Drafted Jeffrey Taylor with the 31st overall selection.
Considering the guys drafted after him, Taylor was probably the right pick at 31. He shot a reasonable 34% from beyond the arc and 43% overall in limited minutes – not bad considering fellow Second Round “Three Point Ace” Kim English only managed 37% and 28% respectively. The organization sees him as a low cost “Three & D” prospect ala Danny Green, Thabo Sefolosha, etc. Taylor certainly has the size to pester perimeter players but unlike MKG, seems to bite on fakes and get caught out of position on drives (especially around the baseline). He’s also old for a rookie (turns 24 in May) and has a maddening tendency to travel before launching on a drive. All that said, I could see Taylor enjoying a long career in the league, especially if he latches on with a team like the Spurs or Thunder as a wing stopper going forward. He’s just not dynamic enough of a scorer to play big minutes for an offensively anemic squad like Charlotte.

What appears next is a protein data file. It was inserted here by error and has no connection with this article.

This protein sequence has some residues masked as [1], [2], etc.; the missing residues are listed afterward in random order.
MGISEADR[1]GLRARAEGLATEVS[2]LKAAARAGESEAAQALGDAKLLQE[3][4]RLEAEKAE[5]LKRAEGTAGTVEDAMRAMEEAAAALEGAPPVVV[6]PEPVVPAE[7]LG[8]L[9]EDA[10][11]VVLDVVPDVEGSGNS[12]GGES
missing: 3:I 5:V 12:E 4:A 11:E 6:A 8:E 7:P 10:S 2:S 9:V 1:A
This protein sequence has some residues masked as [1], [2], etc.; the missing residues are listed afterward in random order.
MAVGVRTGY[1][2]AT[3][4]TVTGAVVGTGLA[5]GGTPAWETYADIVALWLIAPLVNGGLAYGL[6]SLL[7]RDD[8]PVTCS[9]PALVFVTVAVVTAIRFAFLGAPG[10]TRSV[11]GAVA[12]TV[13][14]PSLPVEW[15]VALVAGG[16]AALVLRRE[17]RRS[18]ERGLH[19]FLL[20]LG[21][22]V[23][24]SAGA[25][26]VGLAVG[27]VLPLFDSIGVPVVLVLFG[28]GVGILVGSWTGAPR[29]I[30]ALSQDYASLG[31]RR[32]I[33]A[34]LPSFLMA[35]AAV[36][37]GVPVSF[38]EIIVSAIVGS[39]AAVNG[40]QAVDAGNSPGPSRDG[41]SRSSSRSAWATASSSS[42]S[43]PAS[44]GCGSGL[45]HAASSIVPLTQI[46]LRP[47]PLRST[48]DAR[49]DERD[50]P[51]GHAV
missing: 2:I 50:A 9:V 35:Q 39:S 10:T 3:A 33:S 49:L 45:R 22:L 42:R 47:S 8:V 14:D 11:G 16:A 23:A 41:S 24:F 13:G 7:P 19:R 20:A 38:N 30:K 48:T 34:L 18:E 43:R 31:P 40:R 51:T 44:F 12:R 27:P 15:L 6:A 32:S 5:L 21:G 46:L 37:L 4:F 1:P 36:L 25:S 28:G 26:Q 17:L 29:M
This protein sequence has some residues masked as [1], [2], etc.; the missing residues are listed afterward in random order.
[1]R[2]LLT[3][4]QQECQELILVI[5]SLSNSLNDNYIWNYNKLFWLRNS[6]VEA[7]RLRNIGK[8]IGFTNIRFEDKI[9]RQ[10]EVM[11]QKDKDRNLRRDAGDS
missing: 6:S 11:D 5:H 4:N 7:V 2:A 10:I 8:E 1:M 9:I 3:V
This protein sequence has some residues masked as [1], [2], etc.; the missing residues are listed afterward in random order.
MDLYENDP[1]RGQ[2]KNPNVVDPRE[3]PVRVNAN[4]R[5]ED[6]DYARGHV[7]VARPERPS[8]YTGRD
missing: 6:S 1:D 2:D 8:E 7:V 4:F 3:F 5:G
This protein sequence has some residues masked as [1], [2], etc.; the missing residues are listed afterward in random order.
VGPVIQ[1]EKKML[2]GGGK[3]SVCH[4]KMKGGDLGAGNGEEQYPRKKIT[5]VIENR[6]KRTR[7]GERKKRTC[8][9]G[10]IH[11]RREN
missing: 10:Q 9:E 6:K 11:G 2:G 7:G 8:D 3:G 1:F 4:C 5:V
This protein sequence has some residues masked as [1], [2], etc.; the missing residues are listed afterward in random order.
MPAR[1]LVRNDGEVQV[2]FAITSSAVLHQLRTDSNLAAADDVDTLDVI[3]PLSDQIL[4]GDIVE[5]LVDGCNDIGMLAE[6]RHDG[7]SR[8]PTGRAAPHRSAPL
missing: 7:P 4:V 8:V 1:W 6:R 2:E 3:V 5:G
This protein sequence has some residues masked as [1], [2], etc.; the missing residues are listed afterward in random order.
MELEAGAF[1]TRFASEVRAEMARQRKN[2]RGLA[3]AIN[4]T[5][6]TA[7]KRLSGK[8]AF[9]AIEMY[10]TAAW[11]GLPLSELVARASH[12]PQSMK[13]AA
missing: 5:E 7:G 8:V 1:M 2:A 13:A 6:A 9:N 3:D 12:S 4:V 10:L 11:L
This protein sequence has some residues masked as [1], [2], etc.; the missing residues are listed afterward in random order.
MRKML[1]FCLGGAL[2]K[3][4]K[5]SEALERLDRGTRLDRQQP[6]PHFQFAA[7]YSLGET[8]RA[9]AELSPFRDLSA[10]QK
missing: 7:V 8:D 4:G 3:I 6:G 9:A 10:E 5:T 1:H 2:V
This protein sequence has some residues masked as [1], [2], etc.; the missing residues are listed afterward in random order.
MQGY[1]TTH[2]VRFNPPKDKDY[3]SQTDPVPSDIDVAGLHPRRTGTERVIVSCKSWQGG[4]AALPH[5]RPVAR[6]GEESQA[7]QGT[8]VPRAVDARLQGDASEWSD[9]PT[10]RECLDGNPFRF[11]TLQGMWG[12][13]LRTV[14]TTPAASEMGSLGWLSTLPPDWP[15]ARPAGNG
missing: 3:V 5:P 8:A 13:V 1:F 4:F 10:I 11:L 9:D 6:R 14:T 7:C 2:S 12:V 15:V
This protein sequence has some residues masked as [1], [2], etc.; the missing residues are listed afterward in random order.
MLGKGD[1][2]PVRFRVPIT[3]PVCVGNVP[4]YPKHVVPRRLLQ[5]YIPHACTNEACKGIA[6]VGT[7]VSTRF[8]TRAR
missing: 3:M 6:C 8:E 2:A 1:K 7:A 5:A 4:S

Extended then rescinded a qualifying offer to D.J. Augustin, signed Ramon Sessions to a 2 year, $10 million contract.
Another little offseason gem. Cho understood that small point guards who can’t finish at the rim have little value in the league, promptly ditching Augustin for the much more versatile Sessions. Ramon was a major reason the team started the season 7-5, adding another inside-out threat to couple with Walker on the perimeter. Charlotte’s point guard combination was one of the best in the league until Ramon went down with a late season knee injury. Only complaint is that Cho should have negotiated for a 3rd year team option – Sessions will hit unrestricted free agency in July ’14.